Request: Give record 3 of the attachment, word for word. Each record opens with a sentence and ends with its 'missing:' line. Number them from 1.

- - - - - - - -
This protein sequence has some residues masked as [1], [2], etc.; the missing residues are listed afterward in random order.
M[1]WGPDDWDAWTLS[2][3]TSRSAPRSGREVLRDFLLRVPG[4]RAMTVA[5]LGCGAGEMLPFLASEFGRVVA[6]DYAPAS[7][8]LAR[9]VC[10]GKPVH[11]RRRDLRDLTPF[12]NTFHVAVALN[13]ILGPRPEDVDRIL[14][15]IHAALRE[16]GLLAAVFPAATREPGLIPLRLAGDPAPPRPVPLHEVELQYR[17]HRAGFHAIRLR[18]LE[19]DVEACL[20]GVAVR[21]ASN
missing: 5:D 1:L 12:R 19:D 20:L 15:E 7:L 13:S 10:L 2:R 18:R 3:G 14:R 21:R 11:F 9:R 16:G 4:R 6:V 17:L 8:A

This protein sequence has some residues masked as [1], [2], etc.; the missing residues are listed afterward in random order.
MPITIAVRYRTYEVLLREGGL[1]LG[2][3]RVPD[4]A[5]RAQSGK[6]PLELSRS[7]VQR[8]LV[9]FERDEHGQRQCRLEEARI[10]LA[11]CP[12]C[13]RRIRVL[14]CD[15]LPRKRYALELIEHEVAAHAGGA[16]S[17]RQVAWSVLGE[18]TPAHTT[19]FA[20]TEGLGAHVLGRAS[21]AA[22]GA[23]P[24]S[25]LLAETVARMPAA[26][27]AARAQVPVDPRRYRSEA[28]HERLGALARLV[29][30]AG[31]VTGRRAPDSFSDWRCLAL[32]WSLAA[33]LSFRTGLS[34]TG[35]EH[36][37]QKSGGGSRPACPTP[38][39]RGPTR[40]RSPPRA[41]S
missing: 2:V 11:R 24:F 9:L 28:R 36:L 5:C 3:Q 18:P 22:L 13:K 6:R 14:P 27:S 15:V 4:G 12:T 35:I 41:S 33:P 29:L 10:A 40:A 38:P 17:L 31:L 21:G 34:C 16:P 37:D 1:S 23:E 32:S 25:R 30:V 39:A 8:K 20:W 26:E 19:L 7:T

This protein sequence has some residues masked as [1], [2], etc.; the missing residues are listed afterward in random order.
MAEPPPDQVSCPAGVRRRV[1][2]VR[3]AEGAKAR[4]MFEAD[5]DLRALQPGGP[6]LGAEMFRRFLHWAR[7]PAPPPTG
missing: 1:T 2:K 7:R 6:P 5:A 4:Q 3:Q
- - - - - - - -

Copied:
This protein sequence has some residues masked as [1], [2], etc.; the missing residues are listed afterward in random order.
MAEPPPDQVSCPAGVRRRV[1][2]VR[3]AEGAKAR[4]MFEAD[5]DLRALQPGGP[6]LGAEMFRRFLHWAR[7]PAPPPTG
missing: 1:T 2:K 7:R 6:P 5:A 4:Q 3:Q